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Plaintiffs say the university lets the veterinarian perform surgical duties

The University of Missouri is resolving knee surgery allegations.

The University of Missouri and 22 plaintiffs have settled personal injury and false advertising claims for knee surgery for a total of 16.2 million US dollars. Many of the plaintiffs were minors and filed lawsuits from 2018 to 2020 over the university’s “BioJoint” operations, which were carried out by two of its employees, orthopedic surgeon Dr. James Stannard and the veterinarian Dr. James Cook.

The procedure includes a restoration process that involves replacing parts of the knee with cadaver bones or cartilage. Some of the plaintiffs stated that BioJoint was being marketed as an alternative to standard knee replacement surgery. They also alleged, “Stannard did not advise plaintiffs that the operation he proposed had a failure rate of up to 86%.” It was believed to have a much higher success rate, and court documents argued that BioJoint was “experimental” and “unproven”, “sometimes leaving patients in need of follow-up surgery and even knee replacements”.

Photo by Gustavo Fring from Pexels

In addition, the plaintiffs questioned Cook’s portrayal. They claimed Stannard was negligent “because he allowed Cook [an animal vet] Performing portions of Mizzou BioJoint operations on claimants without proper medical instruction and supervision. “Some plaintiffs stated that they” did not know when they had undergone the procedures that Cook was not a doctor or a licensed medical practitioner “. In at least five cases, they claim he is listed in their medical records as “surgeon – other”.

In a filing by the defendants, they replied that Cook had been identified as “Orthopedic Technologist – Surgery Certified” and had “joined the surgical team for most of the operations performed by Dr. Stannard”. In another case, the defendants’ attorneys alleged that Stannard and Cook had “no obligation to notify patients that he was not a licensed medical practitioner at any time prior to surgery, as the operation usually involves non-licensed doctors.”

“Many new medical techniques are being tested on animals before they get to humans, so veterinarians may be involved in groundbreaking medical research,” said Dr. Patrick McCulloch, Houston Methodist vice chairman of the orthopedic surgery department. “It’s not uncommon to have veterinarians as part of your research team, but it’s unusual to have them as part of your clinical patient care team.”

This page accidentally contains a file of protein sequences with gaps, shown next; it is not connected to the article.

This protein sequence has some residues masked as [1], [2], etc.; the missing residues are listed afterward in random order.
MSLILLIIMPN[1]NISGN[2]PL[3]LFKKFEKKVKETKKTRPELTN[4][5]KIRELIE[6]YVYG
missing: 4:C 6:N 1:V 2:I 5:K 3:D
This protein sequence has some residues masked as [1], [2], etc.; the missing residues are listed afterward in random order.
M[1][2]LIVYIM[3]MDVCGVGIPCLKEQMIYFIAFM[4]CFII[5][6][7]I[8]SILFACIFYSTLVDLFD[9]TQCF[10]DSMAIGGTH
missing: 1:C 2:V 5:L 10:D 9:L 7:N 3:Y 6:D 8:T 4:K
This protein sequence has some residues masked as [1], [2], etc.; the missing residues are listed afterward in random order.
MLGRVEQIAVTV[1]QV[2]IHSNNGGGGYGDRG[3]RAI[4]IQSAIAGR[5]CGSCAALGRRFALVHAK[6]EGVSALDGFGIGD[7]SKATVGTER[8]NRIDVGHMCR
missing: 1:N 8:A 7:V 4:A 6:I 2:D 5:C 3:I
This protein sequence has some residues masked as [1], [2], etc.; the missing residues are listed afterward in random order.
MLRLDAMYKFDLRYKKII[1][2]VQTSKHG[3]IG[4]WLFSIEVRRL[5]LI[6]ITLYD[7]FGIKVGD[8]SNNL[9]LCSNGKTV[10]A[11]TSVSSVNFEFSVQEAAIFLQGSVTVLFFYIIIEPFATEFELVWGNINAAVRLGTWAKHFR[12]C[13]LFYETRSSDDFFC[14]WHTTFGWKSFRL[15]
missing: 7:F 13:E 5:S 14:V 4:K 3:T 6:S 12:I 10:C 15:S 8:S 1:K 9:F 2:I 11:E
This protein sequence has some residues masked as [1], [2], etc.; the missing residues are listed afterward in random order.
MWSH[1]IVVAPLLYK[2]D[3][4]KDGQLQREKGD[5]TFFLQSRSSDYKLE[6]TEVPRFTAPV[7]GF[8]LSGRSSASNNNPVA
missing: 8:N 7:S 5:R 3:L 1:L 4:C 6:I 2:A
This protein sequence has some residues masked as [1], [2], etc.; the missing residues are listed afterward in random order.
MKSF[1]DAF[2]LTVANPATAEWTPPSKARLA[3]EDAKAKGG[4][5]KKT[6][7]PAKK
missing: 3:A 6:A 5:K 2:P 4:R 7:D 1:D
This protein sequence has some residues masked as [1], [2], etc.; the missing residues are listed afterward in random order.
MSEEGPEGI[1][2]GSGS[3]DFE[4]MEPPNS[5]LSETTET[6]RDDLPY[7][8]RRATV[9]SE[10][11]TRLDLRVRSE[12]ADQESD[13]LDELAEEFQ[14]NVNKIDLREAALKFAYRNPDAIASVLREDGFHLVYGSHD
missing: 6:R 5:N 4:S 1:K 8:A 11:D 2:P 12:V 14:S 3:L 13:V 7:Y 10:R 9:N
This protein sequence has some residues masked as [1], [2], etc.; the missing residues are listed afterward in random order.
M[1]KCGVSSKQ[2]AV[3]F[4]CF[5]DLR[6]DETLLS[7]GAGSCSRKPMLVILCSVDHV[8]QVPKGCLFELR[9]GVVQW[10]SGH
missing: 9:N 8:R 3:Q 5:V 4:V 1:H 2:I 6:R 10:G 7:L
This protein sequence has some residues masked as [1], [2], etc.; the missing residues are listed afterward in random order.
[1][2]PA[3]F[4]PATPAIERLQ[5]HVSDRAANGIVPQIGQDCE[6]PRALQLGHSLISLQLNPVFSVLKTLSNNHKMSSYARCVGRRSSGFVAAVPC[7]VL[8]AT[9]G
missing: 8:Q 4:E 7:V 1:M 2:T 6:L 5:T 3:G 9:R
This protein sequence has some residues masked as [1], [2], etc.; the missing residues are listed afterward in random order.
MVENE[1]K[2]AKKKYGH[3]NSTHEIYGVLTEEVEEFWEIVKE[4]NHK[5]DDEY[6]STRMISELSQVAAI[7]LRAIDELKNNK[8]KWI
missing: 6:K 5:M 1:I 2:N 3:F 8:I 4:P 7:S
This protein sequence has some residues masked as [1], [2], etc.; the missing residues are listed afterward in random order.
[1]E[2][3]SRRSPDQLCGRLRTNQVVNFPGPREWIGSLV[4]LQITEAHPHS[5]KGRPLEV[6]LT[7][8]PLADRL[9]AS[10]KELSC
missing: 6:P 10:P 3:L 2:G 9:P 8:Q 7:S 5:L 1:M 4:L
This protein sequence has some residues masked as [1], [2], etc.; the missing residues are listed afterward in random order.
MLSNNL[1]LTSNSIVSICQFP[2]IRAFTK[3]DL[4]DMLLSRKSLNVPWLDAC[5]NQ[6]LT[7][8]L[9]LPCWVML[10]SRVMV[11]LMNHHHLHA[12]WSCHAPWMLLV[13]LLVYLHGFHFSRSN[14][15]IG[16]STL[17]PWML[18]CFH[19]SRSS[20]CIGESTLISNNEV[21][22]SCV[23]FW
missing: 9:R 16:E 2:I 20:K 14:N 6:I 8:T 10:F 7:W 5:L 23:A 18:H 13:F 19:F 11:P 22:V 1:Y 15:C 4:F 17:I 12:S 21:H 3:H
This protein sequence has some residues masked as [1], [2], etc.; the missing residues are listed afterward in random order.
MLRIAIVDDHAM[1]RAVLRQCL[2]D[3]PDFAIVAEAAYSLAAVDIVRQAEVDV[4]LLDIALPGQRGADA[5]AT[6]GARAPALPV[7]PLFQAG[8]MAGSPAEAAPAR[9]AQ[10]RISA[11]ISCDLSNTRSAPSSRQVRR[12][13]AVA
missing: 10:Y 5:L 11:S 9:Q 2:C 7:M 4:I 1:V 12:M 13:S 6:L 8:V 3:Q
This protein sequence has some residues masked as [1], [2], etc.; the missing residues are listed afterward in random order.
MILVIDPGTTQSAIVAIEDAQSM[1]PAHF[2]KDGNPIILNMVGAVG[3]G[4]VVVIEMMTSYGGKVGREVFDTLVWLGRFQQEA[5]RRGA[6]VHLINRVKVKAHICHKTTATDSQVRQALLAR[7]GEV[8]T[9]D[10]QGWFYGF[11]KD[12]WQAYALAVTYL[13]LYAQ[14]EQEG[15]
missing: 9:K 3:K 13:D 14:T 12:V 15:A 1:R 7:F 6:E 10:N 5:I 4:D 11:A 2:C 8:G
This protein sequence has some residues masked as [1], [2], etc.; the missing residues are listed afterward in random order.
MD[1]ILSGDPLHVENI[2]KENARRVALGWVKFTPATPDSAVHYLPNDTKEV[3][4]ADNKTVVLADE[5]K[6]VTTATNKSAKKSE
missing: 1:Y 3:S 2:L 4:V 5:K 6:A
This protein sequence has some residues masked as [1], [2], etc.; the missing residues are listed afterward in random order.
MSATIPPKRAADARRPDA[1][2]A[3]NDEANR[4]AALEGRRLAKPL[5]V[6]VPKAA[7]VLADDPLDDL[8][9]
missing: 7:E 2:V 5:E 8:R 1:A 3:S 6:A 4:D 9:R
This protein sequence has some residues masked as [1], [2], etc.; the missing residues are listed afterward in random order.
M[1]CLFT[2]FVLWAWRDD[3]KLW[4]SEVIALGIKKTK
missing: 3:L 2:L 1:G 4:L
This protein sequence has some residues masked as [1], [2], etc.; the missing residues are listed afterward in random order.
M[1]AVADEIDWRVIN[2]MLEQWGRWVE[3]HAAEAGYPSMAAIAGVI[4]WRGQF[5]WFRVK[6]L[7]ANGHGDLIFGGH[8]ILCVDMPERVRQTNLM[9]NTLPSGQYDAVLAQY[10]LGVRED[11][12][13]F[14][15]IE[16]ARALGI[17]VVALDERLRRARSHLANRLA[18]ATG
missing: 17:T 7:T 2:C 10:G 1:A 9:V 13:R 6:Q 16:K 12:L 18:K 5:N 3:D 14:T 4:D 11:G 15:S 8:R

“They [just] must be licensed to practice surgery on a human, ”added Jeff Howell, executive vice president of the Missouri State Medical Association.

The defendants denied all allegations and settled them without acknowledgment of liability or negligence.

Michelle Mello, a professor of law and medicine at Stanford University, said of the deal, “On a per capita basis this seems like a lot of damage, so there’s something going on that isn’t great for the university.”

However, Jonathan Curtright, CEO of the University of Missouri Health Care, replied, “We are excited to resolve this dispute. Ensuring safe, quality care is always our top priority and we continue to be committed to excellence in restoring joint health and function to eligible patients. We are confident in the expertise and commitment of our people, as well as the innovative, science-based services of the Missouri Orthopedic Institute and the Mizzou BioJoint program. “

Swell:

The University of Missouri is paying $ 16 million to resolve knee surgery lawsuits

Mizzou closes $ 16 million bill for knee surgery suits involving a veterinarian

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